Data from the Insurance Institute for Highway Safety shows that drivers often take both hands off the wheel when using automated systems within their vehicles. At first, drivers show little difference in engagement, but as they become more comfortable with their vehicle’s capabilities, their attention starts to slip. One month after using the vehicle, drivers were more than twice as likely to show disengagement compared to the beginning of the study.
This is concerning, especially considering car manufacturers and lawmakers do not intend these systems to take the place of the driver. System’s like Tesla’s Autopilot and Mercedes’ Intelligent Drive cannot negotiate all the obstacles that may appear on the roadways. Instead of paying attention, researchers are voicing concerns that drivers who purchase these vehicles may be lulled into a false sense of security. Unfortunately, researchers can support these concerns with data. Crash investigators report that driver disengagement is a major factor in fatal accidents involving vehicles with partial automation.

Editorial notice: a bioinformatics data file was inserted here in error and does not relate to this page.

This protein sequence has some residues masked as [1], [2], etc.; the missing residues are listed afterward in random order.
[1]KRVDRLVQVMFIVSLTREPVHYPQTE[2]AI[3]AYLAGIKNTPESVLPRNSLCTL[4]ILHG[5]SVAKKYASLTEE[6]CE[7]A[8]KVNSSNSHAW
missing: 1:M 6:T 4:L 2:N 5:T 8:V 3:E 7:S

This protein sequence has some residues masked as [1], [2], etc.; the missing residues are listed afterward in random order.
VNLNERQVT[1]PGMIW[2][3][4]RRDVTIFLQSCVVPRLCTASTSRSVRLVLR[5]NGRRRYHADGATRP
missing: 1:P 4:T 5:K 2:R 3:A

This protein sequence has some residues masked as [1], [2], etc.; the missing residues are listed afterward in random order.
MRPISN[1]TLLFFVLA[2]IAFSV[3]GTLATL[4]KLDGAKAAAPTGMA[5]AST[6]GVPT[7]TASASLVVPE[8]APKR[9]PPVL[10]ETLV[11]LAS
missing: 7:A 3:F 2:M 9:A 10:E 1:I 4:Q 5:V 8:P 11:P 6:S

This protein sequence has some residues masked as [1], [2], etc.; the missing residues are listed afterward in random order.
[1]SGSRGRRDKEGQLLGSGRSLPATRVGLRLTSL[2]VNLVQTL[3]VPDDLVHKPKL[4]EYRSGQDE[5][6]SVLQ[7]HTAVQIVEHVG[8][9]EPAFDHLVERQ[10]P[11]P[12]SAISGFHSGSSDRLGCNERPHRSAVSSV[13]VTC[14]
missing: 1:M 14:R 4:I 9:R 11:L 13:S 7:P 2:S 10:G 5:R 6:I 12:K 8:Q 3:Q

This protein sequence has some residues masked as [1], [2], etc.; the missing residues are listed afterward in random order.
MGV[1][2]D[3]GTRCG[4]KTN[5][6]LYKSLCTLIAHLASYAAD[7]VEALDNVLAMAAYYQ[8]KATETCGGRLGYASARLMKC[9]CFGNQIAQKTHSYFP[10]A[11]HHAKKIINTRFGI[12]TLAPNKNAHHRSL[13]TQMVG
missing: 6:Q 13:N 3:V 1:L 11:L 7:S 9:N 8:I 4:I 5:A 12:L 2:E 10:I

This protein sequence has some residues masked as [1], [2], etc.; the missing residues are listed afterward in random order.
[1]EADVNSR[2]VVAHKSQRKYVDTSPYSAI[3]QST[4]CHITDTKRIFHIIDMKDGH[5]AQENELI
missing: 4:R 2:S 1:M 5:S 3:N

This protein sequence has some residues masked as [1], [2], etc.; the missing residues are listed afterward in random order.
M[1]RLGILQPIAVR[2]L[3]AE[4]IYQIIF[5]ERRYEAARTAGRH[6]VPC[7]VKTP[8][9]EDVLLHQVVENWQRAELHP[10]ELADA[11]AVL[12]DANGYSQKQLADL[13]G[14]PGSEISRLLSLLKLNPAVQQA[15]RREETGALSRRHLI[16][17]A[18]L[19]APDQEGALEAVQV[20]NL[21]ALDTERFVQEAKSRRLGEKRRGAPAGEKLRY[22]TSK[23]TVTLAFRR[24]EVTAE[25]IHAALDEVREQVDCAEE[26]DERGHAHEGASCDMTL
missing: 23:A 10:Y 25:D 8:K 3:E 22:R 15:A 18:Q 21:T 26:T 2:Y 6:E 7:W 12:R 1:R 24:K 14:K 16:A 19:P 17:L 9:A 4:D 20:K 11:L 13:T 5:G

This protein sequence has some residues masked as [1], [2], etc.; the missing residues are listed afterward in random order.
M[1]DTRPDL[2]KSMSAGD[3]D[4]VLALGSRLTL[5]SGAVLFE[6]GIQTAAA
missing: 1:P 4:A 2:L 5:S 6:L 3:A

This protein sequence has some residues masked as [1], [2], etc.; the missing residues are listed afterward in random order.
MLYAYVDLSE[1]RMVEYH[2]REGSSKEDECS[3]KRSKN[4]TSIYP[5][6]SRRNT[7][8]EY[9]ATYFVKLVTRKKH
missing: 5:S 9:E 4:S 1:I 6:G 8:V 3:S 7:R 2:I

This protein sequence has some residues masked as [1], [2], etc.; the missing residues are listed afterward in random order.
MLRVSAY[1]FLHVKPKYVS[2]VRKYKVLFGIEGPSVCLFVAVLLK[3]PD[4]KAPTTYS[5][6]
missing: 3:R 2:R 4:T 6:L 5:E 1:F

At the end of the day, what does this mean for those who are injured or lose a loved one in these accidents? Every driver who gets behind the wheel, whether of an automated vehicle or a standard, manual vehicle, is responsible for the safe operation of that vehicle. As a result, victims can likely hold a driver whose vehicle is responsible for a serious or fatal accident responsible for the cost of the accident. This can include medical expenses, the cost to replace or repair your vehicle, missed wages and potential pain and suffering. Unfortunately, there can be time limits on these claims. As such, it is wise to gather paperwork to support the claim and move forward with a civil action promptly. This better ensures you can hold the other driver accountable for their wrongdoing with a civil suit.